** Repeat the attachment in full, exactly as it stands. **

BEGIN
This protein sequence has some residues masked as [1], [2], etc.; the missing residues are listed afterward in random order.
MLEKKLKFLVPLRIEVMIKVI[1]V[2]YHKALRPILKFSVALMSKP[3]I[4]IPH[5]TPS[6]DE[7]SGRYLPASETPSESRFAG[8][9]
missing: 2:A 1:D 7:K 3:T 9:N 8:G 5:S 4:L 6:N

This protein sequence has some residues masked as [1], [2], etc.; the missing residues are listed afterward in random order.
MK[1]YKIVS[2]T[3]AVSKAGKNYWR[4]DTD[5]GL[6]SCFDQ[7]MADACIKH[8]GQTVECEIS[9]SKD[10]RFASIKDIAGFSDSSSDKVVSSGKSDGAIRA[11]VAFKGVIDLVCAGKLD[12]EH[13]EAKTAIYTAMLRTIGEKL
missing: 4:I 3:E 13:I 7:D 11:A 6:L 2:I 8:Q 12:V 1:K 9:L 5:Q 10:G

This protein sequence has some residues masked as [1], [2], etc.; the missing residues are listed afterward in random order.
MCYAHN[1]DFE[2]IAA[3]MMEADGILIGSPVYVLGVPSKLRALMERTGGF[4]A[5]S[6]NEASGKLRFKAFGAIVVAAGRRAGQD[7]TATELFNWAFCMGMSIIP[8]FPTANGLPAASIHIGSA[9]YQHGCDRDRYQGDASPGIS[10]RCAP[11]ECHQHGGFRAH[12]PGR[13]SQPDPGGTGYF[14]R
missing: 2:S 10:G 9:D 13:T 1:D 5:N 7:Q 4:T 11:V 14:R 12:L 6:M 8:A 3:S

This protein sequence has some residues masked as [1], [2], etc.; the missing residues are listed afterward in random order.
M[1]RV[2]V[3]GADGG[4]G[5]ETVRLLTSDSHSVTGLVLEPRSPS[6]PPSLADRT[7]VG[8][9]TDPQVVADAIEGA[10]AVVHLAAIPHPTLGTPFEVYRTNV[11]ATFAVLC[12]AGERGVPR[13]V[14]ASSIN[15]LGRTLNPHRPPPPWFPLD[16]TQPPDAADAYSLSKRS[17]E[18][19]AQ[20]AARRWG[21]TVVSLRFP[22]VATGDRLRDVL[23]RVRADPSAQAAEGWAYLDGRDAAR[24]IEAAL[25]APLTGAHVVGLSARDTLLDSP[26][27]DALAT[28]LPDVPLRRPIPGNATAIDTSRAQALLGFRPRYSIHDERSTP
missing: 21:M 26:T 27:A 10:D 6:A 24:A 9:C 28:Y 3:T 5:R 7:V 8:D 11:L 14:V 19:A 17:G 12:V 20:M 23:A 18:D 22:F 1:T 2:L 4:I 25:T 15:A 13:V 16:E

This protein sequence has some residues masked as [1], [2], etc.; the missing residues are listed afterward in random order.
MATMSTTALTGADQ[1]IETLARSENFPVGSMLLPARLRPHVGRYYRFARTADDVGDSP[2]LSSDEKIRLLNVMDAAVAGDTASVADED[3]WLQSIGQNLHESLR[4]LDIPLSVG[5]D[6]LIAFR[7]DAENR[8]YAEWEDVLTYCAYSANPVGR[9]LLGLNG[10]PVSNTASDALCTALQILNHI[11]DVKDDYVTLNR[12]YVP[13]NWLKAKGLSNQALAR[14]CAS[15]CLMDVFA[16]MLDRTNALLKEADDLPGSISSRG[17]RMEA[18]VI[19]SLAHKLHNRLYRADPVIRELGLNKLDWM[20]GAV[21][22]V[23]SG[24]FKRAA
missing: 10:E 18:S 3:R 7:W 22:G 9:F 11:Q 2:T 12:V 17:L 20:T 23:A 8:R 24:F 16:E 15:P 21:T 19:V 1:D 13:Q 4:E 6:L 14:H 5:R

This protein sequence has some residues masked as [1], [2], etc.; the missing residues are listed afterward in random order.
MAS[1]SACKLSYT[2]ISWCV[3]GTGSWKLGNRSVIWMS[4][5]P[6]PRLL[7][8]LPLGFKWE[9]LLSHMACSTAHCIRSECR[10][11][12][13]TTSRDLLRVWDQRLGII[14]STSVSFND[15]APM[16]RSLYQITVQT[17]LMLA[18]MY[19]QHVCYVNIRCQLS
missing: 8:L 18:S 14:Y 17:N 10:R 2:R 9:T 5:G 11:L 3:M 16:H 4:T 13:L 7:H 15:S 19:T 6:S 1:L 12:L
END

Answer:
This protein sequence has some residues masked as [1], [2], etc.; the missing residues are listed afterward in random order.
MLEKKLKFLVPLRIEVMIKVI[1]V[2]YHKALRPILKFSVALMSKP[3]I[4]IPH[5]TPS[6]DE[7]SGRYLPASETPSESRFAG[8][9]
missing: 2:A 1:D 7:K 3:T 9:N 8:G 5:S 4:L 6:N

This protein sequence has some residues masked as [1], [2], etc.; the missing residues are listed afterward in random order.
MK[1]YKIVS[2]T[3]AVSKAGKNYWR[4]DTD[5]GL[6]SCFDQ[7]MADACIKH[8]GQTVECEIS[9]SKD[10]RFASIKDIAGFSDSSSDKVVSSGKSDGAIRA[11]VAFKGVIDLVCAGKLD[12]EH[13]EAKTAIYTAMLRTIGEKL
missing: 4:I 3:E 13:I 7:D 11:A 6:L 2:I 8:Q 12:V 1:K 9:L 5:Q 10:G

This protein sequence has some residues masked as [1], [2], etc.; the missing residues are listed afterward in random order.
MCYAHN[1]DFE[2]IAA[3]MMEADGILIGSPVYVLGVPSKLRALMERTGGF[4]A[5]S[6]NEASGKLRFKAFGAIVVAAGRRAGQD[7]TATELFNWAFCMGMSIIP[8]FPTANGLPAASIHIGSA[9]YQHGCDRDRYQGDASPGIS[10]RCAP[11]ECHQHGGFRAH[12]PGR[13]SQPDPGGTGYF[14]R
missing: 2:S 10:G 9:D 13:T 1:D 5:N 7:Q 4:T 11:V 14:R 12:L 6:M 8:A 3:S

This protein sequence has some residues masked as [1], [2], etc.; the missing residues are listed afterward in random order.
M[1]RV[2]V[3]GADGG[4]G[5]ETVRLLTSDSHSVTGLVLEPRSPS[6]PPSLADRT[7]VG[8][9]TDPQVVADAIEGA[10]AVVHLAAIPHPTLGTPFEVYRTNV[11]ATFAVLC[12]AGERGVPR[13]V[14]ASSIN[15]LGRTLNPHRPPPPWFPLD[16]TQPPDAADAYSLSKRS[17]E[18][19]AQ[20]AARRWG[21]TVVSLRFP[22]VATGDRLRDVL[23]RVRADPSAQAAEGWAYLDGRDAAR[24]IEAAL[25]APLTGAHVVGLSARDTLLDSP[26][27]DALAT[28]LPDVPLRRPIPGNATAIDTSRAQALLGFRPRYSIHDERSTP
missing: 21:M 26:T 27:A 10:D 6:A 24:A 9:C 28:Y 3:T 5:R 7:V 8:D 11:L 14:V 19:A 17:G 12:V 20:M 23:A 18:D 22:F 1:T 2:L 4:I 25:T 15:A 13:V 16:E

This protein sequence has some residues masked as [1], [2], etc.; the missing residues are listed afterward in random order.
MATMSTTALTGADQ[1]IETLARSENFPVGSMLLPARLRPHVGRYYRFARTADDVGDSP[2]LSSDEKIRLLNVMDAAVAGDTASVADED[3]WLQSIGQNLHESLR[4]LDIPLSVG[5]D[6]LIAFR[7]DAENR[8]YAEWEDVLTYCAYSANPVGR[9]LLGLNG[10]PVSNTASDALCTALQILNHI[11]DVKDDYVTLNR[12]YVP[13]NWLKAKGLSNQALAR[14]CAS[15]CLMDVFA[16]MLDRTNALLKEADDLPGSISSRG[17]RMEA[18]VI[19]SLAHKLHNRLYRADPVIRELGLNKLDWM[20]GAV[21][22]V[23]SG[24]FKRAA
missing: 10:E 18:S 3:R 7:W 22:G 9:F 11:Q 2:T 12:V 17:L 20:T 23:A 8:R 24:F 16:E 15:P 21:T 19:V 1:D 13:Q 4:E 6:L 14:H 5:R

This protein sequence has some residues masked as [1], [2], etc.; the missing residues are listed afterward in random order.
MAS[1]SACKLSYT[2]ISWCV[3]GTGSWKLGNRSVIWMS[4][5]P[6]PRLL[7][8]LPLGFKWE[9]LLSHMACSTAHCIRSECR[10][11][12][13]TTSRDLLRVWDQRLGII[14]STSVSFND[15]APM[16]RSLYQITVQT[17]LMLA[18]MY[19]QHVCYVNIRCQLS
missing: 8:L 18:S 14:Y 17:N 10:R 2:R 9:T 5:G 11:L 3:M 16:H 4:T 13:L 7:H 15:S 19:T 6:S 1:L 12:L